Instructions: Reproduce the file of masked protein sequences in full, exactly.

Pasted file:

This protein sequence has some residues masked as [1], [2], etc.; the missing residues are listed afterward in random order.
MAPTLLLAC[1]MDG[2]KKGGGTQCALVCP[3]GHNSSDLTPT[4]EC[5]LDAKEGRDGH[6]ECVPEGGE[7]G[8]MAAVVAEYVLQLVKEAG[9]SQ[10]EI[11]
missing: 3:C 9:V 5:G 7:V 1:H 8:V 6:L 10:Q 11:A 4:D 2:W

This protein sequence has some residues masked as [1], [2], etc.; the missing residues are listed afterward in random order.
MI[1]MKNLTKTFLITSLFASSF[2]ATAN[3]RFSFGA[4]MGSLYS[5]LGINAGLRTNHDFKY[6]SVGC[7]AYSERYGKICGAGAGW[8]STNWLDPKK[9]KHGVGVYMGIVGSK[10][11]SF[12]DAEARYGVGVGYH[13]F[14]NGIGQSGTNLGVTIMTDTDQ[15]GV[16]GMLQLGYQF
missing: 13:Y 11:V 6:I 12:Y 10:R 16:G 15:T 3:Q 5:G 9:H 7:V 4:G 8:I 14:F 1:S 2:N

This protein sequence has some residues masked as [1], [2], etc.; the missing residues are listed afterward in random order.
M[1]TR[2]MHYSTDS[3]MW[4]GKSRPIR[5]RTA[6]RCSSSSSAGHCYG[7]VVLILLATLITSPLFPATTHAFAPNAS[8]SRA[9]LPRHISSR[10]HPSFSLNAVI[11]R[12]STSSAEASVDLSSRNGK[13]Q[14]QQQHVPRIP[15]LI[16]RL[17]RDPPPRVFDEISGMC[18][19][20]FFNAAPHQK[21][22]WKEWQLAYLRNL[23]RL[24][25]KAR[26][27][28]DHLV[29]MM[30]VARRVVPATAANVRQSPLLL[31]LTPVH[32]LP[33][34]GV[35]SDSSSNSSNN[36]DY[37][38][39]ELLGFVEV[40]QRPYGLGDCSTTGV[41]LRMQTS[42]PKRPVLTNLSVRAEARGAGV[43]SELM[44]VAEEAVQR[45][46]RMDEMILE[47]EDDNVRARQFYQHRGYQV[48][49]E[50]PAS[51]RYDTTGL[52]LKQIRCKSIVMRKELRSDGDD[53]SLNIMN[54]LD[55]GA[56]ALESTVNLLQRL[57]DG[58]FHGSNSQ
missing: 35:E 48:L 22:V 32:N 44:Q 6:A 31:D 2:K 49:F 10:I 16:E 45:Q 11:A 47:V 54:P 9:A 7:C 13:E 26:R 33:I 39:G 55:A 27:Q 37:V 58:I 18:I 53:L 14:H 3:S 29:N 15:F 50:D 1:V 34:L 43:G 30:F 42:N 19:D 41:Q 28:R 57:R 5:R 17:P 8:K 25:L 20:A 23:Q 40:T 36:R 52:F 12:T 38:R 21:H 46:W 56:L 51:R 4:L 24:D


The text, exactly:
This protein sequence has some residues masked as [1], [2], etc.; the missing residues are listed afterward in random order.
MAPTLLLAC[1]MDG[2]KKGGGTQCALVCP[3]GHNSSDLTPT[4]EC[5]LDAKEGRDGH[6]ECVPEGGE[7]G[8]MAAVVAEYVLQLVKEAG[9]SQ[10]EI[11]
missing: 3:C 9:V 5:G 7:V 1:H 8:V 6:L 10:Q 11:A 4:D 2:W

This protein sequence has some residues masked as [1], [2], etc.; the missing residues are listed afterward in random order.
MI[1]MKNLTKTFLITSLFASSF[2]ATAN[3]RFSFGA[4]MGSLYS[5]LGINAGLRTNHDFKY[6]SVGC[7]AYSERYGKICGAGAGW[8]STNWLDPKK[9]KHGVGVYMGIVGSK[10][11]SF[12]DAEARYGVGVGYH[13]F[14]NGIGQSGTNLGVTIMTDTDQ[15]GV[16]GMLQLGYQF
missing: 13:Y 11:V 6:I 12:Y 10:R 16:G 15:T 3:Q 5:G 9:H 7:V 4:G 8:I 14:F 1:S 2:N

This protein sequence has some residues masked as [1], [2], etc.; the missing residues are listed afterward in random order.
M[1]TR[2]MHYSTDS[3]MW[4]GKSRPIR[5]RTA[6]RCSSSSSAGHCYG[7]VVLILLATLITSPLFPATTHAFAPNAS[8]SRA[9]LPRHISSR[10]HPSFSLNAVI[11]R[12]STSSAEASVDLSSRNGK[13]Q[14]QQQHVPRIP[15]LI[16]RL[17]RDPPPRVFDEISGMC[18][19][20]FFNAAPHQK[21][22]WKEWQLAYLRNL[23]RL[24][25]KAR[26][27][28]DHLV[29]MM[30]VARRVVPATAANVRQSPLLL[31]LTPVH[32]LP[33][34]GV[35]SDSSSNSSNN[36]DY[37][38][39]ELLGFVEV[40]QRPYGLGDCSTTGV[41]LRMQTS[42]PKRPVLTNLSVRAEARGAGV[43]SELM[44]VAEEAVQR[45][46]RMDEMILE[47]EDDNVRARQFYQHRGYQV[48][49]E[50]PAS[51]RYDTTGL[52]LKQIRCKSIVMRKELRSDGDD[53]SLNIMN[54]LD[55]GA[56]ALESTVNLLQRL[57]DG[58]FHGSNSQ
missing: 35:E 48:L 22:V 32:N 44:Q 6:A 31:D 2:K 49:F 10:I 16:E 45:Q 11:A 47:V 54:P 9:A 7:C 13:E 26:R 33:I 39:G 55:A 27:Q 37:V 58:I 18:I 53:L 14:H 3:S 29:N 15:F 50:D 1:V 34:L 43:G 30:F 42:N 19:D 41:Q 28:R 57:R 5:R 17:P 8:K 25:L 20:A 23:Q 40:T 36:R 52:F 12:T 38:R 21:H 46:W 56:L 51:R 4:L 24:D